• KB212-B (Works directly in Raspberry Pi, without powered hub)
    • 1HF2Y (Works directly in Raspberry Pi)
    • Bluetooth Wireless Keyboard and Mouse Bundle (B), Bluetooth USB dongle C-UV35 (Rated 500 mA, but it works great), Keyboard Y-RAQ-DEL2, Mouse M-RBB-DEL4
    • USB Keyboard 413c:2107 - Works with and without USB hub
  • Delux
    • K8050
  • Dynex
    • DX_-WKBD (60 mA) (B)
    • DX_-WKBDSL (Hot keys not yet tested with Debian) (tested through non-powered 3 dongle USB hub) (B)
    • EBO-013 Wireless 2.4 GHz compact keyboard with touchpad. Rated <40 mA works directly from Raspberry Pi. eBay ref 260962010276 from Shenzen, China.
  • Emprex
    • Wireless Media Control Keyboard With Trackball 9039ARF III (Media functions untested)
  • Fujitsu Siemens
    • KB SC USB UK (!)
    • KB910 USB, with led light on the highest level (B)
    • KB400 USB US
  • GE
    • 98139 Rev.K1 (Power Keyboard) (lsusb shows it as "0b38:0010 Gear Head 107-Key Keyboard") - works without a hub (i.e. directly connected) (B)
  • Gear Head
    • KB3700TP (USB Mini Smart Touch Touchpad Keyboard) (B)
    • KB3800TP (Wireless Touch Mini Touchpad Keyboard with Smart Touch) (B)
      • Works when plugged directly into Raspberry Pi, did not work with powered hub (could be a hub issue)
    • KB3800TPW (Windows Smart Touch Wireless Keyboard with Touchpad) (B)RASPBMC supported >> also see Problem USB Keyboards
    • KB4950TPW (Wireless Touch II Touchpad Keyboard) (B)
    • KB1500U (USB Mini Keyboard) (B)
    • KB5150 (2.4 GHz wireless keyboard/mouse Combo) (B)
      • Works well with a powered hub
  • Generic
    • AK-601 Wireless Mini-keyboard and Trackball. Works well as a handheld device, the wireless dongle does not appear to draw excessive current. However, since its USB charging port requires 5V 300mA it does need to be recharged from a netbook/laptop USB port or via a (spare) USB charger.
  • Genius
    • Ergomedia 700 (GK-04008/C) used without Hub
    • KB-06XE (K639) (B)
    • LuxeMate i200 (GK-090017; not tested with Hub)
    • Slimstar 8000 wireless keyboard
  • Gigabyte
    • GK-KM7580 2.4 GHz Wireless Multimedia Keyboard & Mouse
  • HP
    • KG-1061
    • KG-0851 Wireless Keyboard and Mouse
    • KU-0316 (B)
    • LV290AA#ABA Wireless Keyboard and Mouse
    • PR1101U (available from Sainsbury's in the UK, £8, July 2012)
    • SK-2880
  • Hyundai
    • HY-K201
  • iConcepts
    • 2.4 GHz Wireless Keyboard and Optical Mouse Model 62550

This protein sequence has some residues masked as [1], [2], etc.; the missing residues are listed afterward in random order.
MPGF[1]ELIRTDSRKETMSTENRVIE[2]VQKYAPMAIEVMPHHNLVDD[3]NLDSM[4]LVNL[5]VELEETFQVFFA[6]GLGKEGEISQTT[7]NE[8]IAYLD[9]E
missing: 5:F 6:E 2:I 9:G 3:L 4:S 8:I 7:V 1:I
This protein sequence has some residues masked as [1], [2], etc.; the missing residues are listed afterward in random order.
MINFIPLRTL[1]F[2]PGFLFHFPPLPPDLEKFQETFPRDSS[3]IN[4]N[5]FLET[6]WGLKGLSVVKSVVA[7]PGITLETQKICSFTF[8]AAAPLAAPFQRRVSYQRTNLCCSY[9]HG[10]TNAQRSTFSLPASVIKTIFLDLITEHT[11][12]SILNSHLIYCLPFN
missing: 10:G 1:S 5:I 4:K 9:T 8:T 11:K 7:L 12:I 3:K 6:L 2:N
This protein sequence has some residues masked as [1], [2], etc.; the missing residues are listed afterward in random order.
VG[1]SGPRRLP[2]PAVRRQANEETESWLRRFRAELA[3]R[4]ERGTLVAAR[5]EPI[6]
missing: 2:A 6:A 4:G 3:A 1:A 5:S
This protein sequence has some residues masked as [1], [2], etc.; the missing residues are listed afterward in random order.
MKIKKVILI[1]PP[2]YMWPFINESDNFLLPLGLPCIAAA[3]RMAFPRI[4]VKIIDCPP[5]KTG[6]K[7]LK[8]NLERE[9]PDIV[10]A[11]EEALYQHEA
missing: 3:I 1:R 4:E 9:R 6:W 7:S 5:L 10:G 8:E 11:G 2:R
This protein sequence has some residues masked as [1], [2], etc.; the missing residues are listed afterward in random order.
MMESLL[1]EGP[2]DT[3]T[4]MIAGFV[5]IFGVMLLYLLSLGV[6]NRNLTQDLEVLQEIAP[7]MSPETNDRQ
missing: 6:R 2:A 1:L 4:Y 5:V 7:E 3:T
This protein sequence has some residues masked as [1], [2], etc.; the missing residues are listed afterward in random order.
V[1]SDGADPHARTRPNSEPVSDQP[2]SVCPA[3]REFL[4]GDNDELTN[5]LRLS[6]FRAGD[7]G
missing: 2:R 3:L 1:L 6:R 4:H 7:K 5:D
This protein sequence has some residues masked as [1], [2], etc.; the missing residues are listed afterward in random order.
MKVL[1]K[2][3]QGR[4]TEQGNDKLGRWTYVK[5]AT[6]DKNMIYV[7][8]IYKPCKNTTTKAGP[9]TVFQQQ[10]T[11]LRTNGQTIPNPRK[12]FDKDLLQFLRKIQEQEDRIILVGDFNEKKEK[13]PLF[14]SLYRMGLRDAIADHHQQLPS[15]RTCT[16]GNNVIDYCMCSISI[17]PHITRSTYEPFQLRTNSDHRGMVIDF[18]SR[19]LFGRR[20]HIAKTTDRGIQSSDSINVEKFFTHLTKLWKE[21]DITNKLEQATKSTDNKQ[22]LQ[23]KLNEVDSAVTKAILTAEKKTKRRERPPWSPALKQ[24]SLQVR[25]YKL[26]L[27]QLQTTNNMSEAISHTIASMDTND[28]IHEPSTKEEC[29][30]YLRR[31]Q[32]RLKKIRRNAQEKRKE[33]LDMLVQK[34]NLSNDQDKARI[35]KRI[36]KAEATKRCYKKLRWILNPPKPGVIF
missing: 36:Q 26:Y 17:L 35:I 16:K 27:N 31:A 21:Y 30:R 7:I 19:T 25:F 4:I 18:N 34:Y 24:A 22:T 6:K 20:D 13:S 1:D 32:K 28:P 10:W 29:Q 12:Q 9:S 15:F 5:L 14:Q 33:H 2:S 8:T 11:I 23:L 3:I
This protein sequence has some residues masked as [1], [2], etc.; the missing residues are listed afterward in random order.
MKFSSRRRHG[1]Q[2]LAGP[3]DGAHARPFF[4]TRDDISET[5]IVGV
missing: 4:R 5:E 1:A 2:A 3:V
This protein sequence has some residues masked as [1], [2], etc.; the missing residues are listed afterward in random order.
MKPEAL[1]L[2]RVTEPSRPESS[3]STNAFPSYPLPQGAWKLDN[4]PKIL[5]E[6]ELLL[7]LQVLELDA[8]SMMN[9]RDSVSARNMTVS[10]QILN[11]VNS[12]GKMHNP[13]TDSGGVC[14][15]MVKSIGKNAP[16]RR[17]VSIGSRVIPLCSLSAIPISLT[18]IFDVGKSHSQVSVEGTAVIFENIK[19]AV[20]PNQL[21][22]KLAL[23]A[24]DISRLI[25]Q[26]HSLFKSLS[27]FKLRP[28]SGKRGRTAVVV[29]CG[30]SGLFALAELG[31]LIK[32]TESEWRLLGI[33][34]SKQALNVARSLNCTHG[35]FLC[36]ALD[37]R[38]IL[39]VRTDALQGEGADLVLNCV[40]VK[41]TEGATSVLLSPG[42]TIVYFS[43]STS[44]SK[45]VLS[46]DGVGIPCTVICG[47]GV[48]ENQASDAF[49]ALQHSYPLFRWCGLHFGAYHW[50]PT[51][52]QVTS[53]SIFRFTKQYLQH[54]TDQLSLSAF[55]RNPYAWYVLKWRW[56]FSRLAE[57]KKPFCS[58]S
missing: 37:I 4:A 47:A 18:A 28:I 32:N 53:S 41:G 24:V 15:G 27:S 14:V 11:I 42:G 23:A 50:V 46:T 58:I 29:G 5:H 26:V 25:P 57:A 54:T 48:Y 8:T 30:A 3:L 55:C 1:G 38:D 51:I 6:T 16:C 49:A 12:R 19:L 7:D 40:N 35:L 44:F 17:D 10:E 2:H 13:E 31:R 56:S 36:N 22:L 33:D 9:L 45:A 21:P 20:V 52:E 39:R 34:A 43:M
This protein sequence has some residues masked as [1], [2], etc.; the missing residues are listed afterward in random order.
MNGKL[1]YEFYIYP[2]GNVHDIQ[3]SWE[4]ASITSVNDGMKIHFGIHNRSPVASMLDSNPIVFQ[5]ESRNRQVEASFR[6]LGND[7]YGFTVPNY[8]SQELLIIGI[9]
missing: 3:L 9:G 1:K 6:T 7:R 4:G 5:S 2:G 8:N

• (saves a USB port since keyboard and mouse share one transceiver, $14.99 at Fry's Electronics)
  • Imation
    • KBD-702 Multi-media Wired Keyboard
      • (works after the firmware update via rpi-update as of 06/27/2012)
    • IOGEAR GKM561R Wireless HTPC Multimedia Keyboard with Trackball
    • IOGEAR GKM681R 2.4 GHz Wireless Compact Keyboard with Optical Trackball and Scroll Wheel
  • iOne
    • Scorpius-K3NT (B)
      • (sold by Newark as an 'official' RPi accessory, miniature keyboard with integrated trackball)
  • iPazzport
    • 2.4 GHz fly/air mouse Mini Wireless Keyboard With 2 mode learning IR remote Works in Raspbian, mouse works very well.
  • i.t.works
    • KC04 (direct and by USB hub)
    • KC Silicone (only tested directly)
  • Jenkins
    • Jenkins Wireless Desktop Set Blue (B)
  • KeySonic
    • ACK-540RF (Wireless USB keyboard with built-in trackpad); works fine on Debian Squeeze plugged directly into Raspberry Pi. Also works with Raspbmc with powered hub.
    • ACK-540RF+ (UK) Wi-Fi keyboard incl. touchpad with USB Wi-Fi dongle works fb with on model B/Raspbian/Wheezy via powered hub
    • ACK-3700C
    • ACK-340U+(DE)
    • ACK-3400U (UK) mini keyboard
    • ACK-612RF (GER) Wireless Mini-Keyboard; works fine with its wireless adpater plugged directly into Raspberry Pi
  • Laptopmate
    • AK-98UNTN7-UBRII Laptopmate RII Touch N7 Mini Wireless Keyboard with touchpad
  • LC-Power
    • K1000BMW (lsusb: ID 1241:f767 Belkin; dmesg: HOLTEK Wireless 2.4 GHz Trackball Keyboard) tested with Debian 6.0.4
  • Lenovo
    • SK-8825 UK (B)
    • Lenovo Enhanced Multimedia Remote with backlit keyboard N5902 (US)
    • Lenovo Mini Wireless Keyboard N5901 (US)
  • Lindy
    • 21840 (Wireless RF 2.4 GHz Micro Keyboard with built-in optical touchpad/trackpad, USB); works fine on model B/Raspbian/Wheezy - the supplied Lindy USB nano dongle transceiver plugged directly into Raspberry Pi USB port.
  • Logik
    • Ultra slim keyboard LKBWSL11 (B) >> This is also listed under Problem USB Keyboards?
    • LK212(R, B, P, V, O at the end represents the colour ) Wireless Keyboard paired with wireless receiver
  • Logitech